Find out what Kyle Lowry’s number is, and then move forward – either way
Just as the Raptors’ off-court leader is up for a new contract, so is the team’s on-court leader.
After being linked to seemingly every contending team at the trade deadline, Ujiri couldn’t find a trade partner for Kyle Lowry, and the 15-year veteran played sparingly over the Raptors’ last quarter of the season.
At 35 years old and with a play style predicated on taking bumps and bruises, this figures to be Lowry’s final big contract.
Thus far, the Villanova product is defying age. While his streak of going to six straight All-Star Games ended this season, Lowry still averaged 17.2 points and 7.3 assists per game. Lowry also shot the ball well in ’20-21, as both his field goal percentage and three point percentage were improvements on last season.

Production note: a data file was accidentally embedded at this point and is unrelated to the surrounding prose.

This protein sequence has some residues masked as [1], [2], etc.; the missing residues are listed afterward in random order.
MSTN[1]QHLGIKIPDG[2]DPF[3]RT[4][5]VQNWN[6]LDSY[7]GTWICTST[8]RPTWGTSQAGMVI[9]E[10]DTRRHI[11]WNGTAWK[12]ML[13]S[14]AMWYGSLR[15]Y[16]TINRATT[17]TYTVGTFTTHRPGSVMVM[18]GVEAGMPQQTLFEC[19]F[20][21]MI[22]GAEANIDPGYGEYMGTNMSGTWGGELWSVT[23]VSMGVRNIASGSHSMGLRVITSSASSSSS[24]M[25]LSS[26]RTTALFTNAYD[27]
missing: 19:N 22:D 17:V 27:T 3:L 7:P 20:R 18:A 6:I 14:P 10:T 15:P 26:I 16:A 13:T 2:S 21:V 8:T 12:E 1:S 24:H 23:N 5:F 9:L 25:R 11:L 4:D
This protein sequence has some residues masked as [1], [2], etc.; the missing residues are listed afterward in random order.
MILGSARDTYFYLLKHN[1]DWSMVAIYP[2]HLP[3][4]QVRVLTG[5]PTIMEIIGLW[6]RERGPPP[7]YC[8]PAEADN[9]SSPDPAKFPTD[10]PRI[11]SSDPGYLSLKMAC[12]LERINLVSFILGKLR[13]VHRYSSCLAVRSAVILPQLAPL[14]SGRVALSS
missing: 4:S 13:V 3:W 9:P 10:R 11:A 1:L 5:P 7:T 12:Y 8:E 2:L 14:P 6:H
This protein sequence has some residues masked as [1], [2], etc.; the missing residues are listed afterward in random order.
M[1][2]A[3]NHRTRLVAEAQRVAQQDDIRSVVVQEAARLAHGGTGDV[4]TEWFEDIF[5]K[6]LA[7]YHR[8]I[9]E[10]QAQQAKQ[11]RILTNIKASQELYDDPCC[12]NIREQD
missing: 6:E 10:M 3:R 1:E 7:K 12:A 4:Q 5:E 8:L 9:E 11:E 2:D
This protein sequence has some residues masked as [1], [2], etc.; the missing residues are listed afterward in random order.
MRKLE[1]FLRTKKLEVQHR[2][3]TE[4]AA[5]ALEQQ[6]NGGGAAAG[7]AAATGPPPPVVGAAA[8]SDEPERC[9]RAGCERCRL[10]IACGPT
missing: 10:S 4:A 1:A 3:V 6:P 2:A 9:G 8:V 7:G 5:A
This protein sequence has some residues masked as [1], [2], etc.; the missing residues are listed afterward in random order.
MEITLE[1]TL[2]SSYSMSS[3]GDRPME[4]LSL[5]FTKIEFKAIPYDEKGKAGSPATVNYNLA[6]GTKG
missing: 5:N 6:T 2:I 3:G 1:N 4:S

Ask any Raptors fan, and they’d tell you they want to have Lowry back in black and red next season. However, in terms of team development, how much can Ujiri afford to sink into a player on the back end of his career?
Sentimentality says reward Lowry with a healthy contract and have him retire a Raptor, but Ujiri has a ruthless side. It might not seem like a big deal now, but when Ujiri dealt DeMar DeRozan to the Spurs in exchange for a non-committal Kawhi Leonard, Ujiri was not a popular man in Toronto.
While the move was somewhat devoid of empathy, it obviously panned out. Could Ujiri make another cold-blooded move and not work to match Lowry’s demands?
Even though it hurts, having a set sum that you’re willing to pay Lowry and sticking to it seems like the right play. While he is a franchise legend, the Raptors can’t afford to pay for memories. Lowry’s experience and attitude would be welcome on a team that will likely have a lottery pick inserted into the lineup next season, but the Raptors need to watch their wallets as well.